Fileless malware

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Fileless malware is a variant of computer related malicious software that exists exclusively as a computer memory-based artifact i.e. in RAM. It does not write any part of its activity to the computer's hard drive, thus increasing its ability to evade antivirus software that incorporate file-based whitelisting, signature detection, hardware verification, pattern-analysis, time-stamping, etc., and leaving very little evidence that could be used by digital forensic investigators to identify illegitimate activity. Malware of this type is designed to work in memory, so its existence on the system lasts only until the system is rebooted.


Fileless malware is sometimes considered synonymous with in-memory malware as both perform their core functionalities without writing data to disk during the lifetime of their operation. This has led some commentators to claim that this variant strain is nothing new and simply a “redefinition of the well-known term, memory resident virus”,[1] whose pedigree can be traced back to the 1980s with the birth of the Lehigh Virus that was developed by the originator of the term, Fred Cohen, and became influential with his paper on the topic.[2]

This synonymy is however incorrect. Although the aforementioned behavioral execution environment is the same, in both cases i.e. both malware variants are executed in system memory, the crucial differentiation is the method of inception and prolongation. Most malware's infection vector involves some writing to the hard disk,[3] in order for it to be executed, whose origin could take the form of an infected file attachment, external media device e.g. USB, peripheral, mobile phone etc., browser drive-by, side-channel etc.

Each of the aforementioned methods has to have contact with the host system's hard drive, in some form or another, meaning that even when employing the stealthiest anti-forensic methods, some form of the infected residue will be left on the host media.

Fileless malware on the other hand, from the point of inception until process termination (usually by way of a system reboot), aims never to have its contents written to disk. Its purpose is to reside in volatile system areas such as the system registry, in-memory processes and service areas.[4]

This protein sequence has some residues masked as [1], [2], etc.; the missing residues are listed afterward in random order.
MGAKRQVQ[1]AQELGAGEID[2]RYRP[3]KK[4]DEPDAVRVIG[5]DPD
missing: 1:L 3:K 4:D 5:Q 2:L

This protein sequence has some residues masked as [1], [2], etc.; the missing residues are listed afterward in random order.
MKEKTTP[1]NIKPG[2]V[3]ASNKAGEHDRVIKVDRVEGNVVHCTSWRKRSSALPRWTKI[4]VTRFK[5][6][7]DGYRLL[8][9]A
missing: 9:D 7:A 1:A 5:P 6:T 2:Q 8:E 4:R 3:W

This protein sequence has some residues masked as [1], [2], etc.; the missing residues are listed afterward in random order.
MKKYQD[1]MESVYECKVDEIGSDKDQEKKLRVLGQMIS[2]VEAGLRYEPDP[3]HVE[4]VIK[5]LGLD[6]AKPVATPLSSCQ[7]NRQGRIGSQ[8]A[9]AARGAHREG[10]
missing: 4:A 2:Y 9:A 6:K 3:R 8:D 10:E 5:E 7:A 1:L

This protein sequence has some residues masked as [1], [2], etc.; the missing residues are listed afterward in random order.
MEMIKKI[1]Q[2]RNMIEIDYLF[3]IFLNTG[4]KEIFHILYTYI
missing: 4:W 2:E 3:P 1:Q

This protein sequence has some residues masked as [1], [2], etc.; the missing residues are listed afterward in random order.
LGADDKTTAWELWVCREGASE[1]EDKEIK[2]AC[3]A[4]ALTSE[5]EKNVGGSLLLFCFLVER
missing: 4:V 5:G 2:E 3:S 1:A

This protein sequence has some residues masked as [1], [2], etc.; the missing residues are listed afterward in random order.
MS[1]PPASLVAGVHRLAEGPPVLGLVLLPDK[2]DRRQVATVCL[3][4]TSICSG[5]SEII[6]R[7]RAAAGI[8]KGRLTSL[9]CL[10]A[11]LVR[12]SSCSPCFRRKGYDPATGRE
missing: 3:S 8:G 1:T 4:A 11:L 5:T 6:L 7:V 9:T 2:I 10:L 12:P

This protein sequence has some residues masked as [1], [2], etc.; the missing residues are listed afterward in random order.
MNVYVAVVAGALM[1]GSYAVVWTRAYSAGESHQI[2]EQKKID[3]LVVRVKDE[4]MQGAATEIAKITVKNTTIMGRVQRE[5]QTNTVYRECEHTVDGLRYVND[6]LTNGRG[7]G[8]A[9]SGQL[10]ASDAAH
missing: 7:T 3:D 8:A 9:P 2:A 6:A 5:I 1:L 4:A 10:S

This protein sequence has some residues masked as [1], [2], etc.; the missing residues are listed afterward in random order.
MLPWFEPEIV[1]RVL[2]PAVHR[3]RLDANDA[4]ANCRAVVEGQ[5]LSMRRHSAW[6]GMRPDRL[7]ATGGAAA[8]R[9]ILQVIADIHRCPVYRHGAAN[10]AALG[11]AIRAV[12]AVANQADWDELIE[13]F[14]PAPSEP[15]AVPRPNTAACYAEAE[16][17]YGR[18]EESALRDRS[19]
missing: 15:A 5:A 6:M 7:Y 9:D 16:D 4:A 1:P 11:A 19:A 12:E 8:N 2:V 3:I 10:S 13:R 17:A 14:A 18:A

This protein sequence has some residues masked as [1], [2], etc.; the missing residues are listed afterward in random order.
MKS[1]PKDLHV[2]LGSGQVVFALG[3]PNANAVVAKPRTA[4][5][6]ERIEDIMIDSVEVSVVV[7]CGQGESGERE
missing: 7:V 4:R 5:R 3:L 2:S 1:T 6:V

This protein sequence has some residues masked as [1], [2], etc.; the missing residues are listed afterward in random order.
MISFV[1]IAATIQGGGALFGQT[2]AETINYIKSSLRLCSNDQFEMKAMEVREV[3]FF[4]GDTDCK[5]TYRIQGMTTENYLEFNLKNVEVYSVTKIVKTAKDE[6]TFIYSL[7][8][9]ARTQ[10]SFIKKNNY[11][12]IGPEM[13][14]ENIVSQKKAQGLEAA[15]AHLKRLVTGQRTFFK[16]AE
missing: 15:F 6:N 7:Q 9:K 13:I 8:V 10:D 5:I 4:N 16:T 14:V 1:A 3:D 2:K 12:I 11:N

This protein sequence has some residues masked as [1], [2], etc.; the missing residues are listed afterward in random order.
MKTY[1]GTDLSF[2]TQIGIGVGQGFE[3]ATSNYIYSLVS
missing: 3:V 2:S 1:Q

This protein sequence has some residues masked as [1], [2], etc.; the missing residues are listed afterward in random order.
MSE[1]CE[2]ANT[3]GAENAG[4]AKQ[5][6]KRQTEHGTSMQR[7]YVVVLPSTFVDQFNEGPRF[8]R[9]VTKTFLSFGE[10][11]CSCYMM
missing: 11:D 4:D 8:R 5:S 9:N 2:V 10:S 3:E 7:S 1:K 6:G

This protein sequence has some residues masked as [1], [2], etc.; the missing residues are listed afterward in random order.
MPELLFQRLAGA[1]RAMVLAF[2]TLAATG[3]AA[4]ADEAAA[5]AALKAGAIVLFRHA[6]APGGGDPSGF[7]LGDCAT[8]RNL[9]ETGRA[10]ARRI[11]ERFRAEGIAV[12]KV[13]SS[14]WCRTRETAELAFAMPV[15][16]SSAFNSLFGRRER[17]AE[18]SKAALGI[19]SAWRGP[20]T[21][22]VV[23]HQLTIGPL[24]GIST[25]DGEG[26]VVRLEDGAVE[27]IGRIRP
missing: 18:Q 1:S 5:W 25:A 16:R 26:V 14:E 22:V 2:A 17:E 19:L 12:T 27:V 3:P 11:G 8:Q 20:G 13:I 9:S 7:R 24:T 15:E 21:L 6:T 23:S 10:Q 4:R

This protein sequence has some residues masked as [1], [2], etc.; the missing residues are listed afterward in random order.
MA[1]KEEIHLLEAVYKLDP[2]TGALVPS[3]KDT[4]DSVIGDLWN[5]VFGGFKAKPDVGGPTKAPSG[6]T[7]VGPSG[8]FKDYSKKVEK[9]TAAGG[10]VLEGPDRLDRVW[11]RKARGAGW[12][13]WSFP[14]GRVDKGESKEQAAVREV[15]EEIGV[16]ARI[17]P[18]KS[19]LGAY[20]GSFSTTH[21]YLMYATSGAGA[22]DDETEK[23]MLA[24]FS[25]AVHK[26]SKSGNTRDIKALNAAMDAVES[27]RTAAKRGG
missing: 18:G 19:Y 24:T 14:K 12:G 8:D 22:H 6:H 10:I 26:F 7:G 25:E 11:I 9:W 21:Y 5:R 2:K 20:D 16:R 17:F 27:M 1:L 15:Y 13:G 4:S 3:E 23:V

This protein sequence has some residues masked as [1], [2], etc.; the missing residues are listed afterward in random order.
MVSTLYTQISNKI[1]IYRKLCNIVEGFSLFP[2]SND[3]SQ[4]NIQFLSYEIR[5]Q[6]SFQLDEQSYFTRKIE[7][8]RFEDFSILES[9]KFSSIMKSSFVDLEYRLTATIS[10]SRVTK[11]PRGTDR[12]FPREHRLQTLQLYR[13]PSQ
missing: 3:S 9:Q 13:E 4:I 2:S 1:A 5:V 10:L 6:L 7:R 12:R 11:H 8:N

Fileless malware commonly employs the Living off the Land (LotL) technique which refers to the use of pre-existing operating system binaries to perform tasks.[5] The goal of this technique is to avoid unnecessarily dropping extra malware on the system to perform tasks that can be done using already existing resources, this aids in stealth, primarily because the pre-existing system binaries are commonly signed and trusted. An example is an attacker using PsExec to connect to a target system.


Fileless malware is an evolutionary strain of malicious software that has taken on a steady model of self-improvement/enhancement with a drive towards clearly defined focused attack scenarios, whose roots can be traced back to the terminate-and-stay-resident viral programs[6] that, once they were launched, would reside in memory awaiting a system interrupt before gaining access to their control flow; examples of which were seen in viruses such as Frodo, The Dark Avenger, Number of the Beast.[7]

These techniques evolved by way of temporary memory resident viruses[8] and were seen in famous examples such as: Anthrax, Monxla[9] and took on their truer fileless nature by way of in-memory injected network viruses/worms such as CodeRed and Slammer.

More modern evolutionary incarnations have been seen in viruses such as Stuxnet, Duqu, Poweliks,[10] Phasebot[11] etc.

Recent developments[edit]

On February 8, 2017, Kaspersky Lab's Global Research & Analysis Team published a report titled: "Fileless attacks against enterprise networks"[12] which implicates variants of this type of malware, and its latest incarnations, affecting 140 enterprise networks across the globe with banks, telecommunication companies and government organizations being the top targets.

The report details how a variant of fileless malware is using PowerShell scripts (located within the Microsoft Windows Registry system) to launch an attack against a target's machine leveraging a common attack framework called Metasploit with supporting attack tools such as Mimikatz,[13] and leveraging standard Windows utilities such as ‘SC’ and ‘NETSH’ to assist with lateral movement.

The malware was only detected after a bank identified the Metasploit Meterpreter code running in physical memory on a central domain controller (DC).[14]